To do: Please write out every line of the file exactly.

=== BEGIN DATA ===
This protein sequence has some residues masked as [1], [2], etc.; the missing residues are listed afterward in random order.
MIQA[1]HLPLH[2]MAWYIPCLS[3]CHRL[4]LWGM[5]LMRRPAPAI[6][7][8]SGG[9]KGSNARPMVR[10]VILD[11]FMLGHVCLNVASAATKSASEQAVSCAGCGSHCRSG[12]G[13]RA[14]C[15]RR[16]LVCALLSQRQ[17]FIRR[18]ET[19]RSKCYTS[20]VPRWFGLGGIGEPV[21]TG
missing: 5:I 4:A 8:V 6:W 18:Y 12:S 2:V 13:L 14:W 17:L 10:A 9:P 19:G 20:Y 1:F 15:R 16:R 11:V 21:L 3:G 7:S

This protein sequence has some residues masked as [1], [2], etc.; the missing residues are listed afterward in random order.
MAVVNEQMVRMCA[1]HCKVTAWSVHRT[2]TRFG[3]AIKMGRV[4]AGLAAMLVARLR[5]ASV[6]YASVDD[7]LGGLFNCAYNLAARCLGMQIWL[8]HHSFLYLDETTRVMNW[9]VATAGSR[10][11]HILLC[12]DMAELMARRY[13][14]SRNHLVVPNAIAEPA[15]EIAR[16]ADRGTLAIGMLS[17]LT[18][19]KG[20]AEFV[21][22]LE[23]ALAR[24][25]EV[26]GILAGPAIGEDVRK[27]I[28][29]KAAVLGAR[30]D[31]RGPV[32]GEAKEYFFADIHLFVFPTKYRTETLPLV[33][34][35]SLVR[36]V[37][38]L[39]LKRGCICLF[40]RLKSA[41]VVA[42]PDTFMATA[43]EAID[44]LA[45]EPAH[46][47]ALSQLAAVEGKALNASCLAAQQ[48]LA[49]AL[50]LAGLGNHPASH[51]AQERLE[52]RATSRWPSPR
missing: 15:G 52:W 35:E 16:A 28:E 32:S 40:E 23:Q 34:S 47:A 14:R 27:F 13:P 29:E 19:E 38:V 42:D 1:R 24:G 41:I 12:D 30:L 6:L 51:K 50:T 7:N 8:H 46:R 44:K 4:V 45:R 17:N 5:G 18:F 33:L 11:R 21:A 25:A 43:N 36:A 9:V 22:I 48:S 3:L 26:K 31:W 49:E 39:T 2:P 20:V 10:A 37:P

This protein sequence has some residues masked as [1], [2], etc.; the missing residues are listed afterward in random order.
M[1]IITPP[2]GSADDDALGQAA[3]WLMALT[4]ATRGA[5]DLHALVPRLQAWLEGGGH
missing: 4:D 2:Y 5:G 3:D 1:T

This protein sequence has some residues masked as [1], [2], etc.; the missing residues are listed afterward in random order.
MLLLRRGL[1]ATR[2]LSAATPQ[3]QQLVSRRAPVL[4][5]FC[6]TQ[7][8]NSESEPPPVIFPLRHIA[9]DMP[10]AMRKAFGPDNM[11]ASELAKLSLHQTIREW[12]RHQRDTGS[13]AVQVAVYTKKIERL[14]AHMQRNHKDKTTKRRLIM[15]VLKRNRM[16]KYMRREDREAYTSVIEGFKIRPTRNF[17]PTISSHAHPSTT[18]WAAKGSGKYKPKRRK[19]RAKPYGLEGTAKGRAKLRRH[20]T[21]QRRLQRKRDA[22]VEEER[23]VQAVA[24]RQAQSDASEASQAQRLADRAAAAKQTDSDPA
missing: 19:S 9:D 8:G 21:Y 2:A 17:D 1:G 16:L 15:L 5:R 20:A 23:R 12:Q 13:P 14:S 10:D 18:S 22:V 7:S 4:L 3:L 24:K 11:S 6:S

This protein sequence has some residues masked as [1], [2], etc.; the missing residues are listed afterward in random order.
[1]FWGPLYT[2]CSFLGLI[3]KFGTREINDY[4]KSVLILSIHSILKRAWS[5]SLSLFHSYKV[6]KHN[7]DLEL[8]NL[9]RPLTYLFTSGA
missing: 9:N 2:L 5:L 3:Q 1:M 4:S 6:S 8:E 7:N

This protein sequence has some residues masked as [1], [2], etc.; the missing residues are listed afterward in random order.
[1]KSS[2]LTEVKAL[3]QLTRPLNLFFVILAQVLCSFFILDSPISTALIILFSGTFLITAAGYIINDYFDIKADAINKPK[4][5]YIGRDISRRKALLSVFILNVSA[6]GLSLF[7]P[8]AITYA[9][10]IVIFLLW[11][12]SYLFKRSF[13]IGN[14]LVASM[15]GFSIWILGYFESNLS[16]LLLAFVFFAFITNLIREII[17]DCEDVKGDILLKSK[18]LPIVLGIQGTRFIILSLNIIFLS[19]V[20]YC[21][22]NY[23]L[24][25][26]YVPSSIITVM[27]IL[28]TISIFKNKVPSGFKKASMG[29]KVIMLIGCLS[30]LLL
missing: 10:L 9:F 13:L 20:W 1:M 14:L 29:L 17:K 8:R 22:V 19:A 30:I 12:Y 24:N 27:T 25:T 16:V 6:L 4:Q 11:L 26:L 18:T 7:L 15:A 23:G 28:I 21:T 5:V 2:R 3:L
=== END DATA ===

This protein sequence has some residues masked as [1], [2], etc.; the missing residues are listed afterward in random order.
MIQA[1]HLPLH[2]MAWYIPCLS[3]CHRL[4]LWGM[5]LMRRPAPAI[6][7][8]SGG[9]KGSNARPMVR[10]VILD[11]FMLGHVCLNVASAATKSASEQAVSCAGCGSHCRSG[12]G[13]RA[14]C[15]RR[16]LVCALLSQRQ[17]FIRR[18]ET[19]RSKCYTS[20]VPRWFGLGGIGEPV[21]TG
missing: 5:I 4:A 8:V 6:W 18:Y 12:S 2:V 13:L 14:W 17:L 10:A 9:P 19:G 20:Y 1:F 15:R 16:R 11:V 21:L 3:G 7:S

This protein sequence has some residues masked as [1], [2], etc.; the missing residues are listed afterward in random order.
MAVVNEQMVRMCA[1]HCKVTAWSVHRT[2]TRFG[3]AIKMGRV[4]AGLAAMLVARLR[5]ASV[6]YASVDD[7]LGGLFNCAYNLAARCLGMQIWL[8]HHSFLYLDETTRVMNW[9]VATAGSR[10][11]HILLC[12]DMAELMARRY[13][14]SRNHLVVPNAIAEPA[15]EIAR[16]ADRGTLAIGMLS[17]LT[18][19]KG[20]AEFV[21][22]LE[23]ALAR[24][25]EV[26]GILAGPAIGEDVRK[27]I[28][29]KAAVLGAR[30]D[31]RGPV[32]GEAKEYFFADIHLFVFPTKYRTETLPLV[33][34][35]SLVR[36]V[37][38]L[39]LKRGCICLF[40]RLKSA[41]VVA[42]PDTFMATA[43]EAID[44]LA[45]EPAH[46][47]ALSQLAAVEGKALNASCLAAQQ[48]LA[49]AL[50]LAGLGNHPASH[51]AQERLE[52]RATSRWPSPR
missing: 15:G 52:W 35:E 16:A 28:E 32:S 40:E 23:Q 34:S 47:A 14:R 27:F 13:P 29:E 19:E 38:V 42:D 1:R 24:G 41:I 12:D 30:L 6:L 51:K 50:T 7:N 8:H 46:R 44:K 4:V 45:R 17:N 5:G 18:F 33:L 11:R 21:A 25:A 43:N 36:A 9:V 22:I 48:S 3:L 26:K 31:W 49:E 39:T 2:P 20:V 10:A 37:P

This protein sequence has some residues masked as [1], [2], etc.; the missing residues are listed afterward in random order.
M[1]IITPP[2]GSADDDALGQAA[3]WLMALT[4]ATRGA[5]DLHALVPRLQAWLEGGGH
missing: 4:D 2:Y 5:G 3:D 1:T

This protein sequence has some residues masked as [1], [2], etc.; the missing residues are listed afterward in random order.
MLLLRRGL[1]ATR[2]LSAATPQ[3]QQLVSRRAPVL[4][5]FC[6]TQ[7][8]NSESEPPPVIFPLRHIA[9]DMP[10]AMRKAFGPDNM[11]ASELAKLSLHQTIREW[12]RHQRDTGS[13]AVQVAVYTKKIERL[14]AHMQRNHKDKTTKRRLIM[15]VLKRNRM[16]KYMRREDREAYTSVIEGFKIRPTRNF[17]PTISSHAHPSTT[18]WAAKGSGKYKPKRRK[19]RAKPYGLEGTAKGRAKLRRH[20]T[21]QRRLQRKRDA[22]VEEER[23]VQAVA[24]RQAQSDASEASQAQRLADRAAAAKQTDSDPA
missing: 19:S 9:D 8:G 21:Y 2:A 17:D 1:G 16:L 15:L 5:R 20:A 23:R 12:Q 13:P 14:S 10:D 18:S 22:V 7:S 4:L 3:L 24:K 11:S 6:S

This protein sequence has some residues masked as [1], [2], etc.; the missing residues are listed afterward in random order.
[1]FWGPLYT[2]CSFLGLI[3]KFGTREINDY[4]KSVLILSIHSILKRAWS[5]SLSLFHSYKV[6]KHN[7]DLEL[8]NL[9]RPLTYLFTSGA
missing: 9:N 2:L 5:L 3:Q 1:M 4:S 6:S 8:E 7:N

This protein sequence has some residues masked as [1], [2], etc.; the missing residues are listed afterward in random order.
[1]KSS[2]LTEVKAL[3]QLTRPLNLFFVILAQVLCSFFILDSPISTALIILFSGTFLITAAGYIINDYFDIKADAINKPK[4][5]YIGRDISRRKALLSVFILNVSA[6]GLSLF[7]P[8]AITYA[9][10]IVIFLLW[11][12]SYLFKRSF[13]IGN[14]LVASM[15]GFSIWILGYFESNLS[16]LLLAFVFFAFITNLIREII[17]DCEDVKGDILLKSK[18]LPIVLGIQGTRFIILSLNIIFLS[19]V[20]YC[21][22]NY[23]L[24][25][26]YVPSSIITVM[27]IL[28]TISIFKNKVPSGFKKASMG[29]KVIMLIGCLS[30]LLL
missing: 10:L 9:F 13:L 20:W 1:M 14:L 29:L 17:K 8:R 22:V 19:A 30:I 12:Y 24:N 27:T 25:T 16:V 6:L 4:Q 11:L 26:L 18:T 7:L 15:A 23:G 28:I 21:T 5:V 2:R 3:L